Among the first international events to promote the concept of “social justice” was the World Summit for Social Development held in Copenhagen 1995 putting people at the heart of development and pledging for a more stable, safe and just societies.
The concept that was scarcely mentioned years later in the United Nations Millennium Declaration represents today the core of the Agenda 2030, a vision to guide policies and decisions all through developmental projects and plans.
During the last decades, the increase in inequality among people and the regression in social justice has become the new trend distressing a large number of countries, poor and prosperous alike.
With a higher percentage of the world’s population missing proper social protection, great inequality in the distribution of opportunities, in the access to services and benefits as well as income-related inequalities, the international community and the U.N. are calling “for a new era of social justice that offers basic services, decently paid jobs, and safeguards for the poor, vulnerable and marginalized.”
Yesterday, the Economic and Social Commission for West Asia celebrated World Day for Social Justice under the theme “Celebrating Equality and Justice in the work of Gibran Khalil Gibran,” in a half day event at the U.N. offices in Beirut where Mr. Mohammad Ali al-Hakim, the under secretary-general of the U.N. and ESCWA’s executive secretary highlighted in his opening speech the importance of celebrating this day “both as a virtue and practical commitment worldwide.”
He added “if its presence cannot be measured, then it is not difficult to imagine its absence.”
It is argued that achieving in poverty reduction and enhancing living standards would take the world closer to social justice.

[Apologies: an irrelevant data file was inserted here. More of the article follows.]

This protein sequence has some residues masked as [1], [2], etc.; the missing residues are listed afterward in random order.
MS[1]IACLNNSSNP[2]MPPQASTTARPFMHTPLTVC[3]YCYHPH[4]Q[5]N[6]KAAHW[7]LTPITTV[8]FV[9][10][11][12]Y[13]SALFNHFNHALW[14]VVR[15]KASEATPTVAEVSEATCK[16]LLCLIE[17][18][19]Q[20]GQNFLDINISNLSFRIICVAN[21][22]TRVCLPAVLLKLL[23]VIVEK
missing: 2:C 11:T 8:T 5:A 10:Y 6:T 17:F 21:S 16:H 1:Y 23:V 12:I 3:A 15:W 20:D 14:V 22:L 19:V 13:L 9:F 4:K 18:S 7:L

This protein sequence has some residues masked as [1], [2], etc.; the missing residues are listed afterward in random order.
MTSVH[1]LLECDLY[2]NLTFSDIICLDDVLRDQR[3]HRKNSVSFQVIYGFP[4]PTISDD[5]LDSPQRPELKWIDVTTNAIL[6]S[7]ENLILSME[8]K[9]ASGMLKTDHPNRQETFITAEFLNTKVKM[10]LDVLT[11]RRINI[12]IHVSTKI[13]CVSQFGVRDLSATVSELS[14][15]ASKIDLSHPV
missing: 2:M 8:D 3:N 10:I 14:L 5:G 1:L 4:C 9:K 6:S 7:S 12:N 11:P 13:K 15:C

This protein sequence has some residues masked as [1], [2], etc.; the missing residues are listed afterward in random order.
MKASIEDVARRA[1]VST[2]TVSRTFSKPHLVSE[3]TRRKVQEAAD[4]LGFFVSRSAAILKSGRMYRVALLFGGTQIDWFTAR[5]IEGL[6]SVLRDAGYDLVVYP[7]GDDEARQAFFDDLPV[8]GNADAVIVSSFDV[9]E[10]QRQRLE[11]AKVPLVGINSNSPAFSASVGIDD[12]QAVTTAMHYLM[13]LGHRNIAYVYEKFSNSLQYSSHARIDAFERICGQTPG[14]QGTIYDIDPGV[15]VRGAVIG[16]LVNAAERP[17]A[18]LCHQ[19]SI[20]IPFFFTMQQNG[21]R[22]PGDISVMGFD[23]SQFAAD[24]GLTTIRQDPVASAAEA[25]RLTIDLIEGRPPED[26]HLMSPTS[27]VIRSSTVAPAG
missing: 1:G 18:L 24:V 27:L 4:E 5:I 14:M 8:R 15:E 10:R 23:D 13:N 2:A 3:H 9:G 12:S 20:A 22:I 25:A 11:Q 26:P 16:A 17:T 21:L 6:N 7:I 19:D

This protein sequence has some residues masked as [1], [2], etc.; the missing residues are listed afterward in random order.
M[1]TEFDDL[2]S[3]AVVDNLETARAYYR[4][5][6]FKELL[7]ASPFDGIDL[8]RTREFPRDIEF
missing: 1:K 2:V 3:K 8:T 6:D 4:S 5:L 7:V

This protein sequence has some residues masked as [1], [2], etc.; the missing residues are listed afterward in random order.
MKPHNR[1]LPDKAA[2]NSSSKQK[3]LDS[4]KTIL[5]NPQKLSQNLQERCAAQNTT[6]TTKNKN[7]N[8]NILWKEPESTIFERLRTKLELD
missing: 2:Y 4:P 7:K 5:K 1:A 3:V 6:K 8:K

However, how efficient are the ongoing commitments to address existing inequalities and improve access to social justice in communities?
Can the world be a fairer place by teaching the new generation social justice?
Injustice and grievances pave the way for violent extremism and terrorism.
It is time to agree on basic security principles and rules of governance, which will lead to a level of security that allows for peace and prosperity.
Equal opportunity, solidarity, inclusion and respect for human rights, offering people opportunities to engage in productive activities of their choice are the drives for unlocking the full productive potential of societies. “Injustice anywhere is a threat to justice everywhere” – Martin Luther King.
Rubina Abu Zeinab–Chahine is executive director, Hariri Foundation for Sustainable Human Development
A version of this article appeared in the print edition of The Daily Star on February 21, 2018, on page 3.
The views and opinions of authors expressed herein do not necessarily state or reflect those of the Arab Network for the Study of Democracy